No, I’m not going to be a “good fit” and that’s what’s wrong with the UUA
In the past few days it has become known that yet another UUA hiring decision has left the upper levels of leadership as white as ever. For the 3rd time within as many years, a Regional Lead position was filled with a white minister and for the second time with a white male minister.
What was not known publicly until now is that I was a final candidate for the position.
I do not reveal this lightly…in fact it is with real fear that I am jeopardizing any future career within UU communities. But as I consider what has happened, I keep coming back to the thought that if they weren’t willing to hire me for this position then what makes me think that will change for any theoretical future? And ultimately how do we hold the UUA accountable for racial discrimination and upholding white supremacy if no one stands up in the public square and says “me, it was me, you did this to me and it is not ok, I demand you make this right!”
And lest, as you read this, your white supremacy tries to intervene, yes I am fully qualified for the position (but perhaps you should ask yourself why that was your initial reaction.) During my final conversation with the hiring manager I confirmed with him that in his words “I believe you are ready to step into this position as is, I didn’t want you to think that I thought you would need to grow into the job.” And also was told that the deciding factor would be “…needing to make a decision about the right fit for the team.”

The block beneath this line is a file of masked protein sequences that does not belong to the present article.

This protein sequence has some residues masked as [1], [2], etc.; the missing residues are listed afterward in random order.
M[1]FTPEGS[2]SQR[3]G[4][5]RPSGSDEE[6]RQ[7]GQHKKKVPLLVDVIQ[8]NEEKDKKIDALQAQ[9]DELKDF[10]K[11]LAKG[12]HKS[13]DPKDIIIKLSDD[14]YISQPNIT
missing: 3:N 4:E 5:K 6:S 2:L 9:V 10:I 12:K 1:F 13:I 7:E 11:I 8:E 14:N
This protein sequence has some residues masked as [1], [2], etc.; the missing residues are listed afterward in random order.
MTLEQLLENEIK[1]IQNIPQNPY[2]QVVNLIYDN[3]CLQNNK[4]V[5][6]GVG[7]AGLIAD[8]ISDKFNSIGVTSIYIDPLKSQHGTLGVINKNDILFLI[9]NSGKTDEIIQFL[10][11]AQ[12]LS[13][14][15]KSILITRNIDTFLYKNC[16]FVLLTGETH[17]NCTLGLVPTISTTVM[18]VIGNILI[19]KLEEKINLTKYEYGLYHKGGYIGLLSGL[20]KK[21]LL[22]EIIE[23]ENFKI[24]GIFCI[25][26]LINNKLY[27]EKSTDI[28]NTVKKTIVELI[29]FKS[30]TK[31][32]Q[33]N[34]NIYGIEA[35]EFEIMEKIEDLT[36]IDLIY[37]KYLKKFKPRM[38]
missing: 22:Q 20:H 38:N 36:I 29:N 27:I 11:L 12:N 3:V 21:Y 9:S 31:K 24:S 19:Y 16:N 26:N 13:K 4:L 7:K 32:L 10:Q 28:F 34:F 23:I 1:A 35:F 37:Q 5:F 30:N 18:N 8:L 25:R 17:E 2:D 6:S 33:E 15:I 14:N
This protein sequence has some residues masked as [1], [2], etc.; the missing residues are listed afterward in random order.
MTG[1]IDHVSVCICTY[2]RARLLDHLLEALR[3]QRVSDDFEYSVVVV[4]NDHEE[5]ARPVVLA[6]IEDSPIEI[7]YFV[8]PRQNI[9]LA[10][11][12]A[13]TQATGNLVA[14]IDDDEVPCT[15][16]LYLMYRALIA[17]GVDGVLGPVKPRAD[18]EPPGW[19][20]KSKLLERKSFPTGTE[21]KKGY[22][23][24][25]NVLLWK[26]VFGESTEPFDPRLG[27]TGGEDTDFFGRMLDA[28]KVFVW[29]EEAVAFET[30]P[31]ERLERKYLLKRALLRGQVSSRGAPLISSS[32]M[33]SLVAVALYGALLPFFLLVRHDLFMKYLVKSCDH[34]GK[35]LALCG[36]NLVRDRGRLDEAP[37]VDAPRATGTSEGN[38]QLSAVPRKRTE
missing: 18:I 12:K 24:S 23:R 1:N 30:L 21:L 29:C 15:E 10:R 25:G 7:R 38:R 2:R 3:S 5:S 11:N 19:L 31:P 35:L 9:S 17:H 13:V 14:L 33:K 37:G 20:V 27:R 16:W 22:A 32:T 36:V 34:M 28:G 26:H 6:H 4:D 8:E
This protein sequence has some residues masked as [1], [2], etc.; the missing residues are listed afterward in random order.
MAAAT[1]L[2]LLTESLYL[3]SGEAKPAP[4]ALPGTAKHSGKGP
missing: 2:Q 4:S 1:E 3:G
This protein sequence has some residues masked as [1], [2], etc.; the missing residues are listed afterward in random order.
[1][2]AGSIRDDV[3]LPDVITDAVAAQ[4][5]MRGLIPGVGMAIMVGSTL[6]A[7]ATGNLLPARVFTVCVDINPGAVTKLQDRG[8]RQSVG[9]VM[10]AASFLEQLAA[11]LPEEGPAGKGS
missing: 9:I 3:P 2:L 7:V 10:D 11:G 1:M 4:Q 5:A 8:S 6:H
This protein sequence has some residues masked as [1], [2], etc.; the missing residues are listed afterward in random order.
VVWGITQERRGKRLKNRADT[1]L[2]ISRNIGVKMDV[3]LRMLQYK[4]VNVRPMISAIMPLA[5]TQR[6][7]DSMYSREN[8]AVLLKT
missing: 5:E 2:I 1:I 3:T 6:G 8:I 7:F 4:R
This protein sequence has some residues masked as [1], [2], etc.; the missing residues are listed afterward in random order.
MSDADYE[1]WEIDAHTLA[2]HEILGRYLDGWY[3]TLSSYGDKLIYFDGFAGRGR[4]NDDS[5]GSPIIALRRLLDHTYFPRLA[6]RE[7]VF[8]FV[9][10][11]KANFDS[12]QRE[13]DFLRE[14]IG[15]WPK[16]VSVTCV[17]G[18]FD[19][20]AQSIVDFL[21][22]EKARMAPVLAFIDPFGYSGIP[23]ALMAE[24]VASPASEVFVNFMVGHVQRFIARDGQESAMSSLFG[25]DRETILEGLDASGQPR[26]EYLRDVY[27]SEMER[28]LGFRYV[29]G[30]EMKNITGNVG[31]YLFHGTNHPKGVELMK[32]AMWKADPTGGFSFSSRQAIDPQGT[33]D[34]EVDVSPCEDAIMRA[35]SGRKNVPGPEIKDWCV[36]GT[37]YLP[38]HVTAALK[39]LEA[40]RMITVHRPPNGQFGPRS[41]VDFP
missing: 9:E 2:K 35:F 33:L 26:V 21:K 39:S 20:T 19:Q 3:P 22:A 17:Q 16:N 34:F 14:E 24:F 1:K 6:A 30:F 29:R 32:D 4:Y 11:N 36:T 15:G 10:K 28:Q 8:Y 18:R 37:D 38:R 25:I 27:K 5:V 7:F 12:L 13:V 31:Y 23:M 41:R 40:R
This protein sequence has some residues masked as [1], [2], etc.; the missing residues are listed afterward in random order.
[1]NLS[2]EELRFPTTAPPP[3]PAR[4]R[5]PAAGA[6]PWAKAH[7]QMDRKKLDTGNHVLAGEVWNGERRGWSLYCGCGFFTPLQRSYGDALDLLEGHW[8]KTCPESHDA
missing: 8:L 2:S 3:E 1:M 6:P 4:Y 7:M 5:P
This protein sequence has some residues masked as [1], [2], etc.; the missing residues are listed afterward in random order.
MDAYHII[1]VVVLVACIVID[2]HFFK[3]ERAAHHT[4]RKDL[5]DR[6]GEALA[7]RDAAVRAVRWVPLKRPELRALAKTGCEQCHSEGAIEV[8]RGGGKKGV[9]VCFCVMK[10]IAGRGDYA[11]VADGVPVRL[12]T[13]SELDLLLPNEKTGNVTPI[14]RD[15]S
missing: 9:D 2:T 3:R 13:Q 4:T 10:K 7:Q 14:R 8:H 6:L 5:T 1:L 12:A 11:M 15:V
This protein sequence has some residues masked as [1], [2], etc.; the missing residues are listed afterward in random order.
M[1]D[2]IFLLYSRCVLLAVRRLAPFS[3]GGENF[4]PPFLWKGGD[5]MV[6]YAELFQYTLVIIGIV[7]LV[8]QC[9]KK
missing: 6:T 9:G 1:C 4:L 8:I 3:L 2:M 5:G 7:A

I began this process with every faith and hope that the leadership/hiring process of our faith would see me as “the right fit.” I have lived in the Southern Region for over a decade and served as religious professional for more than half that time. I have deep ties to the South through my husband’s family. They have shown me a culture I never knew, or could have possibly understood, from my native Los Angeles. I have served our faith with my unpaid time and resource as a member of the Board of Trustees, most recently nominated for a second term and elected to assume the position of Secretary of the Association beginning in June. And let me be clear, I know the individual who has been hired and I bear him no ill will. I recognize that it is his unearned white male privilege that made him the “right fit” over me. I hope he recognizes it too.
As I passed through the multiple layers of the hiring process there were red flags along the way; among others, comments about how a religious professional who is not ordained clergy is at a disadvantage when dealing with congregations; the utter lack of acknowledgment, when directly asked, of what work the white Regional Lead colleagues might need to do to welcome and support a woman of color on the team. But I chose to “assume good intentions.” And, as has been proven time and again, our UU good intentions are not good enough if they don’t examine impact and action.